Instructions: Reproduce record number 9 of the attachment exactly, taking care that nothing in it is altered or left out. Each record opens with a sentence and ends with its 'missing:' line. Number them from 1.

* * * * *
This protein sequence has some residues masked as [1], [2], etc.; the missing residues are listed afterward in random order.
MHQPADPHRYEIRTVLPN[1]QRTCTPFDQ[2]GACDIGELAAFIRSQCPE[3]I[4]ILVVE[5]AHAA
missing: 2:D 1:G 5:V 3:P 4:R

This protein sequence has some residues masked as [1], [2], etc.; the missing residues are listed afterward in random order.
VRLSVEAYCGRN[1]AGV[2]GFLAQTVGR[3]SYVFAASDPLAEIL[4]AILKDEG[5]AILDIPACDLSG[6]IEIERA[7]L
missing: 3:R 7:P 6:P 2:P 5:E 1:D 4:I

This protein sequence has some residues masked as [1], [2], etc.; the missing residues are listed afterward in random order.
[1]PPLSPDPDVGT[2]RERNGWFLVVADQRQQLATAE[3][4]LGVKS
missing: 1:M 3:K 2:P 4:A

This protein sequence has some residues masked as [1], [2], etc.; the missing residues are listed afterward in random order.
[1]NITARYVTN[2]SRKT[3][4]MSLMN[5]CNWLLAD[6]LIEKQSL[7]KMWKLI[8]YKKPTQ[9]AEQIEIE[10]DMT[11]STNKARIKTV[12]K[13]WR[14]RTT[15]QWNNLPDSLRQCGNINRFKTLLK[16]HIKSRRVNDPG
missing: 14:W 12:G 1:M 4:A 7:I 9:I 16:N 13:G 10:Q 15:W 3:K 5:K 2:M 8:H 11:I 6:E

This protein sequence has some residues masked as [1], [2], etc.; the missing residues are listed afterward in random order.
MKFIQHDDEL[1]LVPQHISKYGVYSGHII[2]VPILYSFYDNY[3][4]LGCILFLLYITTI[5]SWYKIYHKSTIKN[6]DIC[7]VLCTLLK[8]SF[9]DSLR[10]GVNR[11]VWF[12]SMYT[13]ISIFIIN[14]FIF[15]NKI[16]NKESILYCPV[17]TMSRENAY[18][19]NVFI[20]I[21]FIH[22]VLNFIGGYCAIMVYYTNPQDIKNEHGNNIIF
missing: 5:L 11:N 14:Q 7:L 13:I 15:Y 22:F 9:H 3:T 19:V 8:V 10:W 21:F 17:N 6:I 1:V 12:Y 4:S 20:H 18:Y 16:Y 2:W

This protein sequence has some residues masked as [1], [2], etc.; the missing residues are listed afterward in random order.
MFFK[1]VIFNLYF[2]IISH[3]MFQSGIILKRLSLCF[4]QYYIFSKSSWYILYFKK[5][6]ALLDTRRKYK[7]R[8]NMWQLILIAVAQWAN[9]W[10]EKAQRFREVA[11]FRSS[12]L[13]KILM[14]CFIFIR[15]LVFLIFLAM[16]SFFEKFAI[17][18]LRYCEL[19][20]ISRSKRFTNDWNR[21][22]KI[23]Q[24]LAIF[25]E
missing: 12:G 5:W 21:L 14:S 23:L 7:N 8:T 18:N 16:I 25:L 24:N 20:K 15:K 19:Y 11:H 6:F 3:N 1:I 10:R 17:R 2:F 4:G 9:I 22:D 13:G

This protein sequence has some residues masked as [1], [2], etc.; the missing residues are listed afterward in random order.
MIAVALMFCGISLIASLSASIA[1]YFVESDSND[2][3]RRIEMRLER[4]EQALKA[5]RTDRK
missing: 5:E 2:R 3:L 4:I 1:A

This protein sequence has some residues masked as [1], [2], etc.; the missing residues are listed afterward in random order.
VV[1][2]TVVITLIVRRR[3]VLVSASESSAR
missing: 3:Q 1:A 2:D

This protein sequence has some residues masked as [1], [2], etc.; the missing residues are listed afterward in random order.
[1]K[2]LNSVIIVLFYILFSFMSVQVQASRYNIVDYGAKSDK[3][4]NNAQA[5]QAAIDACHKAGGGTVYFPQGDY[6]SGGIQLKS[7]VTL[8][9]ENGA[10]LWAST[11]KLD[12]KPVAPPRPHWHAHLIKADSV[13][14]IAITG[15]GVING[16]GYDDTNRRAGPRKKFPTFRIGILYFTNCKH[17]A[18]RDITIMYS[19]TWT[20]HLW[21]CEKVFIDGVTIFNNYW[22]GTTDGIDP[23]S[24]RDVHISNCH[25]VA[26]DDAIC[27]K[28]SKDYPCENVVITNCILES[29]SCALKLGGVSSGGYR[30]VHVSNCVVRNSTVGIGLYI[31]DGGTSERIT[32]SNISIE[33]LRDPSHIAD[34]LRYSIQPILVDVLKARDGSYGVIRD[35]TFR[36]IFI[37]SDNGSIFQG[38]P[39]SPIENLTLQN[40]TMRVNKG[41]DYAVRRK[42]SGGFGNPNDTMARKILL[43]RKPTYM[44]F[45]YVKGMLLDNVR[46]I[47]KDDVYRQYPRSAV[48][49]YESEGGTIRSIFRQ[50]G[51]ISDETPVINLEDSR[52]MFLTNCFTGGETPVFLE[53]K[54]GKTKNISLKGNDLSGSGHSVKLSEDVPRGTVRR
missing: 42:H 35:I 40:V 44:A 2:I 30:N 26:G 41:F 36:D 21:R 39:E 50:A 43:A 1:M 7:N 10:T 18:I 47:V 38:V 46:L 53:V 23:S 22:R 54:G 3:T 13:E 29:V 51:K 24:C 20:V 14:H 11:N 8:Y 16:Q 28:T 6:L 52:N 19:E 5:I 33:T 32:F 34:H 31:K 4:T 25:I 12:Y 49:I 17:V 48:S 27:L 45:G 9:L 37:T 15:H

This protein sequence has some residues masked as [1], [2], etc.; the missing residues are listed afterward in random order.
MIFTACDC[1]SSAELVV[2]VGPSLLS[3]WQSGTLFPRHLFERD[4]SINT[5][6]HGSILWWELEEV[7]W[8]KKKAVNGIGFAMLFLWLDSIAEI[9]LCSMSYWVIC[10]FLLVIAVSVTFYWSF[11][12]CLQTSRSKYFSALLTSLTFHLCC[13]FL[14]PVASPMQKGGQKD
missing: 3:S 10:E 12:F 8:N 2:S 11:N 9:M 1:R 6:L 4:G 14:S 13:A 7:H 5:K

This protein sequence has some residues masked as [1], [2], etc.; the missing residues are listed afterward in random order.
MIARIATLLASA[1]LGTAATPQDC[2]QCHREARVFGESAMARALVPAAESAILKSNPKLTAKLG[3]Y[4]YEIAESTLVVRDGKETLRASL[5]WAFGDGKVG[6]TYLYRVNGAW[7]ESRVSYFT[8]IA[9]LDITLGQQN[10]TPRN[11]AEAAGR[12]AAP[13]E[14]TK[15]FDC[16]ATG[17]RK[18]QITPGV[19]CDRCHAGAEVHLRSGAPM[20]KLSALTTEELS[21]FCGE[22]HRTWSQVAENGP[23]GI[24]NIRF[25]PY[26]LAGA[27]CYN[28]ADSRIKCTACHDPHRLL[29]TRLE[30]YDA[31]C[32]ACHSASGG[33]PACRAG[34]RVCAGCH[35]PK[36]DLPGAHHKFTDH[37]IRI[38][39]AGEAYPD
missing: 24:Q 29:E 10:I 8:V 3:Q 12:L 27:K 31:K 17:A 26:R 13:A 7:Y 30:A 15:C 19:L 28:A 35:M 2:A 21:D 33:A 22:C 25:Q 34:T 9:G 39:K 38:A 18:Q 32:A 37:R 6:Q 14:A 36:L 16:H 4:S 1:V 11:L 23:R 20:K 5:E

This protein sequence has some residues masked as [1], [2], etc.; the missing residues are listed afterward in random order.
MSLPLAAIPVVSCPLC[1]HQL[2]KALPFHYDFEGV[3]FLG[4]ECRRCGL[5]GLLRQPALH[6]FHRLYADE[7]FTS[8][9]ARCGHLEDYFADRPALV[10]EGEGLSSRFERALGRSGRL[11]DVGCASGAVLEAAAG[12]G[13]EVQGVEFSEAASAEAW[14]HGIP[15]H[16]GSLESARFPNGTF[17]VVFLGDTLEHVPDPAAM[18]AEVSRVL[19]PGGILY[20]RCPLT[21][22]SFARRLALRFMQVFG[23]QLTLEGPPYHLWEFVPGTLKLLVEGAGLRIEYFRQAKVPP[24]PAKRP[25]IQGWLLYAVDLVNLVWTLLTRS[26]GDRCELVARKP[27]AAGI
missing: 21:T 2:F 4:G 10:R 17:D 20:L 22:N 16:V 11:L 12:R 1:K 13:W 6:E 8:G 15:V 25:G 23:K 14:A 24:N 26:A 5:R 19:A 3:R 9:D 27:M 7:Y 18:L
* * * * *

This protein sequence has some residues masked as [1], [2], etc.; the missing residues are listed afterward in random order.
[1]K[2]LNSVIIVLFYILFSFMSVQVQASRYNIVDYGAKSDK[3][4]NNAQA[5]QAAIDACHKAGGGTVYFPQGDY[6]SGGIQLKS[7]VTL[8][9]ENGA[10]LWAST[11]KLD[12]KPVAPPRPHWHAHLIKADSV[13][14]IAITG[15]GVING[16]GYDDTNRRAGPRKKFPTFRIGILYFTNCKH[17]A[18]RDITIMYS[19]TWT[20]HLW[21]CEKVFIDGVTIFNNYW[22]GTTDGIDP[23]S[24]RDVHISNCH[25]VA[26]DDAIC[27]K[28]SKDYPCENVVITNCILES[29]SCALKLGGVSSGGYR[30]VHVSNCVVRNSTVGIGLYI[31]DGGTSERIT[32]SNISIE[33]LRDPSHIAD[34]LRYSIQPILVDVLKARDGSYGVIRD[35]TFR[36]IFI[37]SDNGSIFQG[38]P[39]SPIENLTLQN[40]TMRVNKG[41]DYAVRRK[42]SGGFGNPNDTMARKILL[43]RKPTYM[44]F[45]YVKGMLLDNVR[46]I[47]KDDVYRQYPRSAV[48][49]YESEGGTIRSIFRQ[50]G[51]ISDETPVINLEDSR[52]MFLTNCFTGGETPVFLE[53]K[54]GKTKNISLKGNDLSGSGHSVKLSEDVPRGTVRR
missing: 42:H 35:I 40:V 44:A 2:I 30:N 26:G 41:F 36:D 21:R 39:E 50:A 43:A 1:M 7:N 10:T 18:I 47:V 38:V 46:L 53:V 23:S 22:R 54:G 3:T 13:E 29:V 51:K 24:C 20:V 14:H 11:N 8:Y 16:Q 28:T 6:L 52:N 19:E 5:I 33:T 32:F 34:H 31:K 4:T 25:I 12:Y 49:I 17:V 48:S 27:L 45:G 9:L 37:T 15:H